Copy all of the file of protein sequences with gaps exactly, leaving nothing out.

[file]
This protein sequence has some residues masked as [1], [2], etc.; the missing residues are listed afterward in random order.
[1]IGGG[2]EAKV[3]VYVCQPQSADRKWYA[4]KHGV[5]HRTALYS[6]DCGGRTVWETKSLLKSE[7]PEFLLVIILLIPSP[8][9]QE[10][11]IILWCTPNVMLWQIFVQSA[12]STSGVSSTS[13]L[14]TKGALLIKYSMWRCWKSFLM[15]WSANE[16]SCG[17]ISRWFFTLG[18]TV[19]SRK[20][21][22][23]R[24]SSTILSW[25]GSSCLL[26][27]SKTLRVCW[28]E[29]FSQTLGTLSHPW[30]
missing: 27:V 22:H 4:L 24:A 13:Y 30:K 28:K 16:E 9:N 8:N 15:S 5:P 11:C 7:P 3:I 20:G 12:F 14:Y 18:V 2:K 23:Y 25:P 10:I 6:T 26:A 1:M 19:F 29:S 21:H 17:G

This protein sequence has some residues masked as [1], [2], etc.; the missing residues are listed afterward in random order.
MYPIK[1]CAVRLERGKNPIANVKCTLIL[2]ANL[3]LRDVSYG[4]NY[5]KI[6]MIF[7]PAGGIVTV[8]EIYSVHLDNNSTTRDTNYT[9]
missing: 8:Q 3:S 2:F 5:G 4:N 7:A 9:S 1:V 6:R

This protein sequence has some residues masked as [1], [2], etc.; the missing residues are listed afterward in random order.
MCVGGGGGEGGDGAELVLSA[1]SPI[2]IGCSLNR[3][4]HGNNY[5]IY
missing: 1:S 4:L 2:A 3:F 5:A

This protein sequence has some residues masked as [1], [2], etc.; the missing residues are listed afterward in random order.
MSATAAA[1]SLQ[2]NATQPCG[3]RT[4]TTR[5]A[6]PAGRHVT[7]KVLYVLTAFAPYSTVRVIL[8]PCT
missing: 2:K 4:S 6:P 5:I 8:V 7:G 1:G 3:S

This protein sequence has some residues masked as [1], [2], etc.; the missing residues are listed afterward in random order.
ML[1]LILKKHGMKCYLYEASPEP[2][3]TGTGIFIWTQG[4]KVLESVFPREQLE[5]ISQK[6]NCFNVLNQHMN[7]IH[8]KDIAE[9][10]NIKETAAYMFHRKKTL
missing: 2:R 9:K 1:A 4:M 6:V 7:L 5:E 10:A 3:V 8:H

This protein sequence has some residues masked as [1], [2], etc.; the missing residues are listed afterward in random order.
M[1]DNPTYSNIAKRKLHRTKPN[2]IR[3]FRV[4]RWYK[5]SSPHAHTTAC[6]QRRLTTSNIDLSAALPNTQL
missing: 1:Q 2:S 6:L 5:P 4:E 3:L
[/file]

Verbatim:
This protein sequence has some residues masked as [1], [2], etc.; the missing residues are listed afterward in random order.
[1]IGGG[2]EAKV[3]VYVCQPQSADRKWYA[4]KHGV[5]HRTALYS[6]DCGGRTVWETKSLLKSE[7]PEFLLVIILLIPSP[8][9]QE[10][11]IILWCTPNVMLWQIFVQSA[12]STSGVSSTS[13]L[14]TKGALLIKYSMWRCWKSFLM[15]WSANE[16]SCG[17]ISRWFFTLG[18]TV[19]SRK[20][21][22][23]R[24]SSTILSW[25]GSSCLL[26][27]SKTLRVCW[28]E[29]FSQTLGTLSHPW[30]
missing: 27:V 22:H 4:L 24:A 13:Y 30:K 28:K 16:E 9:N 8:N 15:S 5:P 11:C 7:P 3:I 20:G 12:F 14:Y 18:V 2:K 23:Y 25:P 10:I 6:T 26:A 1:M 19:F 29:S 21:H 17:G

This protein sequence has some residues masked as [1], [2], etc.; the missing residues are listed afterward in random order.
MYPIK[1]CAVRLERGKNPIANVKCTLIL[2]ANL[3]LRDVSYG[4]NY[5]KI[6]MIF[7]PAGGIVTV[8]EIYSVHLDNNSTTRDTNYT[9]
missing: 8:Q 3:S 2:F 5:G 4:N 7:A 9:S 1:V 6:R

This protein sequence has some residues masked as [1], [2], etc.; the missing residues are listed afterward in random order.
MCVGGGGGEGGDGAELVLSA[1]SPI[2]IGCSLNR[3][4]HGNNY[5]IY
missing: 1:S 4:L 2:A 3:F 5:A

This protein sequence has some residues masked as [1], [2], etc.; the missing residues are listed afterward in random order.
MSATAAA[1]SLQ[2]NATQPCG[3]RT[4]TTR[5]A[6]PAGRHVT[7]KVLYVLTAFAPYSTVRVIL[8]PCT
missing: 2:K 4:S 6:P 5:I 8:V 7:G 1:G 3:S

This protein sequence has some residues masked as [1], [2], etc.; the missing residues are listed afterward in random order.
ML[1]LILKKHGMKCYLYEASPEP[2][3]TGTGIFIWTQG[4]KVLESVFPREQLE[5]ISQK[6]NCFNVLNQHMN[7]IH[8]KDIAE[9][10]NIKETAAYMFHRKKTL
missing: 2:R 9:K 1:A 4:M 6:V 7:L 5:E 10:A 3:V 8:H

This protein sequence has some residues masked as [1], [2], etc.; the missing residues are listed afterward in random order.
M[1]DNPTYSNIAKRKLHRTKPN[2]IR[3]FRV[4]RWYK[5]SSPHAHTTAC[6]QRRLTTSNIDLSAALPNTQL
missing: 1:Q 2:S 6:L 5:P 4:E 3:L